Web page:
But signs of harmful use were there almost from the beginning. In 1937, the first reports of amphetamine dependence appeared in the medical literature. In 1945, doctors stationed at one military prison observed that a quarter of inmates were cracking open Benzedrine inhalers and eating the pads inside, resulting in widespread psychosis. Amphetamine, it turned out, was not merely “a little bit naughty.” It carried with it harmful side effects and serious risk of addiction.
Amphetamines are stimulants, and stimulant abuse is generally characterized by binging, sometimes days-long repeated dosing until supply runs out or the body collapses. Long-term “speed freaks” suffered from diminished mental state, paranoia, and violent outbursts. Some high-profile crimes were connected to amphetamine users. Jackson relates the 1967 incident of an 18-year-old and a 21-year-old, both beaten and murdered in New York’s East Village while seemingly sharing meth with their assailants.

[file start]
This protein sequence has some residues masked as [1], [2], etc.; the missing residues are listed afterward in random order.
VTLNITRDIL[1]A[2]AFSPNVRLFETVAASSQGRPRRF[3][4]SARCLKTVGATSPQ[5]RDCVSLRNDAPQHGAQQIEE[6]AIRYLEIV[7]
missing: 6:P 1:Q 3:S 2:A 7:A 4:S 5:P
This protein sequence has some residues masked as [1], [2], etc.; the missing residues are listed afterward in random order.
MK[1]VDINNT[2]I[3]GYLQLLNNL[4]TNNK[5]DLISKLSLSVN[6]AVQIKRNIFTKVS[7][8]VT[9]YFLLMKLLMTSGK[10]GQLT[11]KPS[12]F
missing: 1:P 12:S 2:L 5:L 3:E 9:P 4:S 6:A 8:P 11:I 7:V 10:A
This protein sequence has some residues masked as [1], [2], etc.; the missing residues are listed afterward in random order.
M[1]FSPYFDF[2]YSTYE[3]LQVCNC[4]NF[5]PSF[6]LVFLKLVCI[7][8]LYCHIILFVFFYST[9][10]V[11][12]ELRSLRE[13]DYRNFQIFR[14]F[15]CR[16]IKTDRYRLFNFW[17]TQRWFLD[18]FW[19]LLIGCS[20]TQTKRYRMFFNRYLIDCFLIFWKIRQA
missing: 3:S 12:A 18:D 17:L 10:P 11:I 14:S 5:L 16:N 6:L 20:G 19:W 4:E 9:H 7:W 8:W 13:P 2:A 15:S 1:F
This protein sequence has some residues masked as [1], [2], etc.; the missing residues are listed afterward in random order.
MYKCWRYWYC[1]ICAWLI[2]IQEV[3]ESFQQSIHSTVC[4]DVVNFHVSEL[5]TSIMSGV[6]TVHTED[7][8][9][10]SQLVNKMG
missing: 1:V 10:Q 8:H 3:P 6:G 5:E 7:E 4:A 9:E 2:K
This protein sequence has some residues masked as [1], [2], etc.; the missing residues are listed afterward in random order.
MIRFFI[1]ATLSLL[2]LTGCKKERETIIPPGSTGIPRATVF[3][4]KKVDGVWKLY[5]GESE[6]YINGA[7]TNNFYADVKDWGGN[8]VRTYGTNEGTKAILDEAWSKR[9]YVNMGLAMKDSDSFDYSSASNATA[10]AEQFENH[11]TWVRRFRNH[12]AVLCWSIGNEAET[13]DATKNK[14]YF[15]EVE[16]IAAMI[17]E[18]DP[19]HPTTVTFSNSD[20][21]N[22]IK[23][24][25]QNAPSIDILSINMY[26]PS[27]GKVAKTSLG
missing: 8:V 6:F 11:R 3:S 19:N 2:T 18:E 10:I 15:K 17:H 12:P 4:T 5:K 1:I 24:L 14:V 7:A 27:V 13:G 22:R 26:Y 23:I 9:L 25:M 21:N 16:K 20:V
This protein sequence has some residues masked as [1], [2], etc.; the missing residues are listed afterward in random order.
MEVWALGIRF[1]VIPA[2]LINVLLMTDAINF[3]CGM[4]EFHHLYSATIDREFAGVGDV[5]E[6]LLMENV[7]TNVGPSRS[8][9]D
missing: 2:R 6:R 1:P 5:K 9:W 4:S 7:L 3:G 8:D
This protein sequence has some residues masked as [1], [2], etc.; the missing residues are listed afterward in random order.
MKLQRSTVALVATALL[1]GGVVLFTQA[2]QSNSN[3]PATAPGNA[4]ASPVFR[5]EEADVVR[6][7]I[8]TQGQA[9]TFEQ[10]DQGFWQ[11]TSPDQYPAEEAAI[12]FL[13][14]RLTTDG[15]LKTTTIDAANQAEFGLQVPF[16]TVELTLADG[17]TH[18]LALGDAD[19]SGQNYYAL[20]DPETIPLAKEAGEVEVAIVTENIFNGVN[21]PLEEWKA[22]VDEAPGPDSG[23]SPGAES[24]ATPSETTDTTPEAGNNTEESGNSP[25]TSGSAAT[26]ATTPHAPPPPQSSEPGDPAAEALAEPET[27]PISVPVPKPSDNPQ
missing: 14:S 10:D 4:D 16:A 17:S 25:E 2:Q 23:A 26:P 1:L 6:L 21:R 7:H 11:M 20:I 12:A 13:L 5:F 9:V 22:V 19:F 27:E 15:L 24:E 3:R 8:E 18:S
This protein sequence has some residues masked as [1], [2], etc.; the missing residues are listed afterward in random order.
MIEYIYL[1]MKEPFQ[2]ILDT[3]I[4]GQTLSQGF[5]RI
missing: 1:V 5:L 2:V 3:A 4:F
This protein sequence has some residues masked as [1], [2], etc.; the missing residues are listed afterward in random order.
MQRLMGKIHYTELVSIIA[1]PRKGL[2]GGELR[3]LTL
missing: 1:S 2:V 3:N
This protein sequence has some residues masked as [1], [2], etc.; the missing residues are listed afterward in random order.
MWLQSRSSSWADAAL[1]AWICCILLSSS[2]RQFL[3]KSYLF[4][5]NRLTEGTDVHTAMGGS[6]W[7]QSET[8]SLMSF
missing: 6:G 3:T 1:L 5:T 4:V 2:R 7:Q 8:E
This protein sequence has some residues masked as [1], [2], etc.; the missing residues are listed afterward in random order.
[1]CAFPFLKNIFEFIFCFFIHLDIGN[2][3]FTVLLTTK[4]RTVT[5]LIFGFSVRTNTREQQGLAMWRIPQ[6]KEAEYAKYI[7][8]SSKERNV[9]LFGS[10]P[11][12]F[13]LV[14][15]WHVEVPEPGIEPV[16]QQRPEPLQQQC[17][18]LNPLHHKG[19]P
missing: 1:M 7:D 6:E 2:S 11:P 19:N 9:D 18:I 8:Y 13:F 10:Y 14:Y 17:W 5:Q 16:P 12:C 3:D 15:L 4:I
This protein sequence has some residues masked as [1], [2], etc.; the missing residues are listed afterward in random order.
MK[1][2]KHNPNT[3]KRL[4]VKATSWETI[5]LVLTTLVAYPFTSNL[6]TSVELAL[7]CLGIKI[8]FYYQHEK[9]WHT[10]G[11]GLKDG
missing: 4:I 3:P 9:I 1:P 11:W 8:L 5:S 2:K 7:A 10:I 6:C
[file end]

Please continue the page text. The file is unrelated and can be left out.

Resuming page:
Amphetamines thus began to fall out of favor just as they came to the attention of law enforcement. The poet Allen Ginsberg, once an amphetamine user, called it “anti-social, paranoid making, it’s a drag, bad for your body, bad for your mind.” In 1970, regulations of amphetamine became stricter, making it harder to prescribe, meaning it became harder for crooked physicians to funnel pills into the black market. Desoxyn and Methedrine, both pharmaceutical methamphetamines, had been withdrawn from the market, at least temporarily: Desoxyn is today the only pharmaceutical meth on the market. The smart set, meanwhile, moved on to cocaine.